Bosnian Serb military leader Ratko Mladic was arrested Thursday in Serbia, more than a decade after a warrant was issued for his arrest for his involvement in the Bosnian war of the 1990s. He was indicted by the International Criminal Tribunal for the Former Yugoslavia for crimes against humanity, genocide, and war crimes in 1995 and the international arrest warrant soon followed.
The European Commission is still waiting for cast-iron confirmation of the arrested man's identity before making a statement, but said it had 'all reason to believe' that the man is accused war criminal Ratko Mladic.
Rakto Mladic has been on the run since 1995, after a massacre of Bosnian Muslims was discovered. Ratko Mladic was arrested by agents of the Serbian Security Intelligence Agency.
Ratko Mladic, architect of Srebrenica massacre during the Yugoslavia wars, may have left evidence in thousands of hand-written pages.
In what is regarded as one of Europe's biggest war crimes since World War II, more than 7,000 Bosnian Muslims were massacred at Srebrenica in 1995 by Serb forces. Serbia's apology for Srebrenica has met with polarized response in a country still divided over its role in the massacre.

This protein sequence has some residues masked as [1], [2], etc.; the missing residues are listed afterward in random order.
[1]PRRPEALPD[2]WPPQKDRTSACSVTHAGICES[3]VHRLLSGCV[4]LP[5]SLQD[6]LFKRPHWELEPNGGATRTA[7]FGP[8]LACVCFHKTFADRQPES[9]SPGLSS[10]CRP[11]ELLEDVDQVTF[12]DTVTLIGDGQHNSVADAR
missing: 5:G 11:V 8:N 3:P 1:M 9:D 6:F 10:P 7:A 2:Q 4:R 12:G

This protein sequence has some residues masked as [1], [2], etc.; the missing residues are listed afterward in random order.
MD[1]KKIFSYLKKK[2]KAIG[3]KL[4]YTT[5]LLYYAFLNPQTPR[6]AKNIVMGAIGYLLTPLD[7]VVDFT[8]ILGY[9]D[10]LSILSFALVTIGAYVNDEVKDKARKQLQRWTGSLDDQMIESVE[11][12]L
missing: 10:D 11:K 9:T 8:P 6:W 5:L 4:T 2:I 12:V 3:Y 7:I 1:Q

Former Bosnian Serb leader Radovan Karadzic, in the dock at The Hague on war crimes charges of genocide and ethnic cleansing, said Tuesday the charges against him are the result of lies and "tricks."
Former Bosnian Serb leader Radovan Karadzic is seen in this August 2008 photo in the courtroom at the UN Yugoslav war crimes tribunal in the Hague, Netherlands. According to his legal advisor Marko Sladojevic, Karadzic boycotted his genocide trial on Monday to protest what he claims is a lack of time to prepare for the trial. Karadzic also boycotted the start of his trial in the International Criminal Tribunal on Oct. 26.
President Boris Tadic launched Serbia's formal bid to join the European Union on Tuesday, saying that the country would overcome 'challenges' in its relationship with the EU, including differing views on the independence of Kosovo.
Karadzic, who broke boycott of his war-crimes trial but asked for more time to prepare, rose from small-town figure to become front-man for Serb strongman Milosevic.
Will the Yugoslav court allow Radovan Karadzic to employ the same tactics used by Slobodan Milosevic? Court will reconvene Tuesday.